Anonymous Hackers Mess With MIT Website
Members of the group Anonymous, “a very loose and decentralized command structure” of online “hacktivists,” cracked into part of MIT’s website Friday, and left a note to remind the school that they would never forget the death of Aaron Swartz, the Harvard fellow who took his own life after being charged for allegedly stealing from the institute’s online journal archives.
According to an Anonymous affiliate, who goes by the name of “OpLastResort” on Twitter, they tapped into the network to honor Swartz’s legacy. “Operation Last Resort” is the name of the movement created in response to Swartz’s suicide and federal prosecution.
— OpLastResort (@OpLastResort) January 10, 2014
Anonymous left a message on MIT’s Congeneration Project page, saying, “Remember the Day We Fight Back, Remember. Never Forget, We Never Surrender, Expect Us.” It included a picture of the Anonymous symbol used to identify the group.
The image and note were quickly removed from the website.
The hackers used the opportunity to also spread the message about “The Day We Fight Back,” an event being organized for February which will protest NSA surveillance, and calls for increased Internet privacy. “A broad coalition of activist groups, companies, and online platforms will hold a worldwide day of activism in opposition to the NSA’s mass spying regime,” according to a press release about the February 11 protests. “The day of activism was announced on the eve of the anniversary of the tragic passing of activist and technologist Aaron Swartz. The protest is both in his honor and in celebration of the victory over the Stop Online Piracy Act two years ago this month, which he helped spur.”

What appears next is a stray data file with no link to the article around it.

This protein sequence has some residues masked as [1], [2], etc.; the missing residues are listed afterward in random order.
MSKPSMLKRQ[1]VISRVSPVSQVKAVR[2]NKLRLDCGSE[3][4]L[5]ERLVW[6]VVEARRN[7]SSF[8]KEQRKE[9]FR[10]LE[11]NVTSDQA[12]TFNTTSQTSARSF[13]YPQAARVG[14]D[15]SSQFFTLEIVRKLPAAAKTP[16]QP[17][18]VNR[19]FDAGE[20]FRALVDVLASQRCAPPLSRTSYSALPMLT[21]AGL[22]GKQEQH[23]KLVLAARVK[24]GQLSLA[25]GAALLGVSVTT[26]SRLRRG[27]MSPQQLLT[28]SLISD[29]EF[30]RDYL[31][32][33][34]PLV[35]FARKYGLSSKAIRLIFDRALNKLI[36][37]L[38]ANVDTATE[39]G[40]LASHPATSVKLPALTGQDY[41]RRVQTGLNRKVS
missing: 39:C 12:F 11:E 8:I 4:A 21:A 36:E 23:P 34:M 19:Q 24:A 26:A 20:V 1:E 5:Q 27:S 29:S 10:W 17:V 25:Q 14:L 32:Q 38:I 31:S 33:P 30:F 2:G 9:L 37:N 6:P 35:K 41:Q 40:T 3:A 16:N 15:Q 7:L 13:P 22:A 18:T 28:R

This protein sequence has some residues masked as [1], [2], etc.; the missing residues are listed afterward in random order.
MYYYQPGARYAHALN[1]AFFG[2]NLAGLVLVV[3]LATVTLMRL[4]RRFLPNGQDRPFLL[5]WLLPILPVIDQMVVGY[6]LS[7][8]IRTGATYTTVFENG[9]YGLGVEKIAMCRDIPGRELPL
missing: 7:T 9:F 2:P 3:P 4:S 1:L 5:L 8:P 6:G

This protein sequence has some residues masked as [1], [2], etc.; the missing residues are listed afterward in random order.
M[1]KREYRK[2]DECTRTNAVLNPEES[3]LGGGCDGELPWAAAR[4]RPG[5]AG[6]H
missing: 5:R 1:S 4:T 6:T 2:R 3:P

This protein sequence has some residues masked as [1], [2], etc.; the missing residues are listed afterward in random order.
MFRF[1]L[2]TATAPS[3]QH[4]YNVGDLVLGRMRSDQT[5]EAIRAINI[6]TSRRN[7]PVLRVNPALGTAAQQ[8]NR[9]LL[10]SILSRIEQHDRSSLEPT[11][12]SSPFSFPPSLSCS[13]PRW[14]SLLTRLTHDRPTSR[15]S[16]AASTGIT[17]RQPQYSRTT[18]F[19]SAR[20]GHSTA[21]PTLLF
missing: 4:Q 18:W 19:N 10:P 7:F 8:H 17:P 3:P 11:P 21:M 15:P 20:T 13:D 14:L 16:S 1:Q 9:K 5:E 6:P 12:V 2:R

On January 11, 2013, Swartz, the cofounder of Reddit, hanged himself in his Brooklyn apartment , two years after he was arrested and hit with felony charges for downloading 4 million copyrighted articles from the school’s online archive of academic journals.
Swartz’s father, Bob Swartz, who works at MIT, said the arrest and prosecution, followed by “the endless plea negotiations, discussions of jail, and what jail to go to,” were “like torture” for his 26-year-old son. In an article in the January issue of Boston, Swartz detailed the events leading up to his son’s death, and how he feels the institute needs to own up to its role.
This is the third time in as many years that the group behind “Operation Last Resort” has hacked an MIT-affiliated website. The first time came just days after Swartz’s suicide last year, and paid tribute to the internet activist and his work.